Other area resources include less fixed, and more difficult to quantify factors such as scale, the skyline, view corridors, and sense of place. Inherently a challenge to measure, claims for these characteristics are made more difficult because the scope of the project’s true area of impact is so difficult to limit. It is additionally difficult because natural growth and organic development of the city often impacts these factors and is not always, nor frequently, to be considered a negative effect. In the case at hand, however, the scope of proposed Brooklyn Atlantic Yards project is challenging the scale of the area to a shocking degree.

Could redevelopment work? Not this one, Morillo suggests, citing the project’s planned departure from the contextual grid, open space patterns, and scale.

Multiple losses

The thesis relies in part on cultural anthropologist Setha Low, who points out that a lost sense of place is “not just an architectural loss but also a cultural and personal loss in terms of…meaningful environments of human action and expression.”

Morillo observes:
In terms of impact to the area’s historic resources, the scale of the proposed Atlantic Yards project will have effects to tangible factors such as the buildings to be demolished in the footprint, rising land values that will likely lead to additional displacement within the community, rapid redevelopment of other sites at a larger scale than is appropriate, obstructed historic view corridors and skyline. The most significant effect of the proposed project’s scale as well as the most difficult to quantify, however, will be its impact on the area’s sense of place.

What is to be done

Morrillo identifies a growing need to identify the ways that cultural significance and sense of place, as important social elements, can be included as essential parts of both historic preservation practice and redevelopment projects.

While traditional preservationists have had a relatively small role in the process, Morillo note that community groups and advocates have formed to provide accurate information about the injustices of the project planning process, the anticipated impact to historic resources, quality of life, diversity, and sense of place. ... The final challenge for these groups remains to more firmly establish that preservation efforts need not hamper new housing, job opportunities, and economic development.

A failure in planning

Indeed, a failure in urban planning is at the core here. Morillo points to a Memorandum of Understanding signed by the developer, the city, and the ESDC, which states that, following the issuance of the Draft Environmental Impact Statement (DEIS), the signatories will agree on urban design guidelines, including “building massing and heights, streetwall locations and heights, building articulation, distance between buildings, lot and tower coverage, retail continuity and glazing, signage, streetscape improvements, public open space use and design guidelines, sidewalk locations and dimensions, loading and truck access, parking location and vehicle access, vehicular and pedestrian circulation, and ground elevations.”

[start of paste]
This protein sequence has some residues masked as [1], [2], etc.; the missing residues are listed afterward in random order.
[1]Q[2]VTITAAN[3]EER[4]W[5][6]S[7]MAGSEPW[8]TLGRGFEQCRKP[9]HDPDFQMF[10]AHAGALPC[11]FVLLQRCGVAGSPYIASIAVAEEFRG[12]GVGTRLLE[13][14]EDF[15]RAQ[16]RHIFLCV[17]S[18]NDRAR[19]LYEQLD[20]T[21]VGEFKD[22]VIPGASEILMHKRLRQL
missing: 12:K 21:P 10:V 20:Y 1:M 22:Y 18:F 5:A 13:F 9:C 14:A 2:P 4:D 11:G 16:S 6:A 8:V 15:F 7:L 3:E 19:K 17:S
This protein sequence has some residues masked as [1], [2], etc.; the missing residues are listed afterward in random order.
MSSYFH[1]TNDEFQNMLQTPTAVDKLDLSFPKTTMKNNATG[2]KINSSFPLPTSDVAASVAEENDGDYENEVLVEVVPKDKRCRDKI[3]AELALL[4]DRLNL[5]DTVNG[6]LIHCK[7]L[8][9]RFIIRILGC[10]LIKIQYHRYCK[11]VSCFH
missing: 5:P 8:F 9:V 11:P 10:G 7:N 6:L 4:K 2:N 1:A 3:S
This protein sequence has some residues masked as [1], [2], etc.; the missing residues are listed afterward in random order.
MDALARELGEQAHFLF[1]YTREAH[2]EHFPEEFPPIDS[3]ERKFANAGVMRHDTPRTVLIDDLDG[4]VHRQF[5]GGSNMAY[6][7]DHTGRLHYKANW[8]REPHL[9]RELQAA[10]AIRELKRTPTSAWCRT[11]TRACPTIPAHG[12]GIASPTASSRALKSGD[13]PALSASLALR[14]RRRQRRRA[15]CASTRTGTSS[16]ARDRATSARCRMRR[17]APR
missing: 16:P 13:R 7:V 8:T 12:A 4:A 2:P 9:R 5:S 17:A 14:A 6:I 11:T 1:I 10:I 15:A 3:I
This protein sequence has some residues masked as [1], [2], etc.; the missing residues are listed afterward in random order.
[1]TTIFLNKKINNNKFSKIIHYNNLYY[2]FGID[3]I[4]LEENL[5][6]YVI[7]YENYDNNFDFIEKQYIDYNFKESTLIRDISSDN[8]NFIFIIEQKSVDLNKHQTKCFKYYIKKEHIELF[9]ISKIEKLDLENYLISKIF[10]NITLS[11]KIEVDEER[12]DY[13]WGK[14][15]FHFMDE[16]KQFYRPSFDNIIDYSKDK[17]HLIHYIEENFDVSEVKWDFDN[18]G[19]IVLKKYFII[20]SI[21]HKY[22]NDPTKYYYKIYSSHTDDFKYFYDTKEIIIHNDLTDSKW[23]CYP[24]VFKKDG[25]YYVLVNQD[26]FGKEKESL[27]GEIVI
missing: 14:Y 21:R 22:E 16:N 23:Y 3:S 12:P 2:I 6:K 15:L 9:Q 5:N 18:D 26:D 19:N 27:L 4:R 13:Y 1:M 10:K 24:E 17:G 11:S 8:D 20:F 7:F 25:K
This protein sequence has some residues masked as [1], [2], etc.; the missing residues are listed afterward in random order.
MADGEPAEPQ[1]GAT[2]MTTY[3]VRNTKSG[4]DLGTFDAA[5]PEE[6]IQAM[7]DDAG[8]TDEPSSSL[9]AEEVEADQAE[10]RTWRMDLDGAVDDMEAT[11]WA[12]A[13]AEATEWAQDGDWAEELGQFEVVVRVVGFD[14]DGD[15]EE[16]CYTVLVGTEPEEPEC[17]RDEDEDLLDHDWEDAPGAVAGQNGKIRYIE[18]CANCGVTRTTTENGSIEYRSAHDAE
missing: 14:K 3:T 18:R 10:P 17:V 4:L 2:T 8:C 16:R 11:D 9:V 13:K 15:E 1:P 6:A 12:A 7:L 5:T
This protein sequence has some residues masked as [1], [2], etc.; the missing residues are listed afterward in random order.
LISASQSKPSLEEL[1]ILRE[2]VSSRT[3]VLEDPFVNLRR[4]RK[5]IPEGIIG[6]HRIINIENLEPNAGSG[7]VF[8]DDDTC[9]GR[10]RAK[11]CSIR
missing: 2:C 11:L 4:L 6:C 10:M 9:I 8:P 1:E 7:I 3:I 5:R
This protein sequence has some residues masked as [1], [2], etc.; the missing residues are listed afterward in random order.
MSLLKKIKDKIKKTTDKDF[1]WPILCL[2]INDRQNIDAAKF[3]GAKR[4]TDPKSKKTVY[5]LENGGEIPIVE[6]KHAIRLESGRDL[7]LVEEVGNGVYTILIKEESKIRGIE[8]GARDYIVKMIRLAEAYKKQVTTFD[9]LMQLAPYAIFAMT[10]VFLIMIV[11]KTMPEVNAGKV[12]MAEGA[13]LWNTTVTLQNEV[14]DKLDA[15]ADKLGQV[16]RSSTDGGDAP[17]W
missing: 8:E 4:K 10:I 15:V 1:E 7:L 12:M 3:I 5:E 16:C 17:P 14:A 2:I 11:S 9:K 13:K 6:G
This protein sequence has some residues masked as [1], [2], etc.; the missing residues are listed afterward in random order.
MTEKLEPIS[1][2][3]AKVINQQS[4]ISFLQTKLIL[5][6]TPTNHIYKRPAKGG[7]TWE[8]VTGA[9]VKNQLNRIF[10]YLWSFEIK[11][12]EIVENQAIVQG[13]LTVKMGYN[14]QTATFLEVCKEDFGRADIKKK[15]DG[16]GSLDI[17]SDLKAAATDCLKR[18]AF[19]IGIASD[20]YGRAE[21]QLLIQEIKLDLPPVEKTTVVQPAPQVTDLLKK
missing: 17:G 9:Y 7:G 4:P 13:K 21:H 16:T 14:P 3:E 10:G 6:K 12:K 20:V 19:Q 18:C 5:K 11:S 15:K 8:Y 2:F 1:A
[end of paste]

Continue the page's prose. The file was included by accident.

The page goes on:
(Emphasis added)

The DEIS is now out, but all of the above, Morillo suggests, should've come first.


Popular posts from this blog

Forest City acknowledges unspecified delays in Pacific Park, cites $300 million "impairment" in project value; what about affordable housing pledge?

Updated Monday Nov. 7 am: Note follow-up coverage of stock price drop and investor conference call and pending questions.

Pacific Park Brooklyn is seriously delayed, Forest City Realty Trust said yesterday in a news release, which further acknowledged that the project has caused a $300 million impairment, or write-down of the asset, as the expected revenues no longer exceed the carrying cost.

The Cleveland-based developer, parent of Brooklyn-based Forest City Ratner, which is a 30% investor in Pacific Park along with 70% partner/overseer Greenland USA, blamed the "significant impairment" on an oversupply of market-rate apartments, the uncertain fate of the 421-a tax break, and a continued increase in construction costs.

While the delay essentially confirms the obvious, given that two major buildings have not launched despite plans to do so, it raises significant questions about the future of the project, including:
if market-rate construction is delayed, will the affordable h…

Revising official figures, new report reveals Nets averaged just 11,622 home fans last season, Islanders drew 11,200 (and have option to leave in 2018)

The Brooklyn Nets drew an average of only 11,622 fans per home game in their most recent (and lousy) season, more than 23% below the announced official attendance figure, and little more than 65% of the Barclays Center's capacity.

The New York Islanders also drew some 19.4% below announced attendance, or 11,200 fans per home game.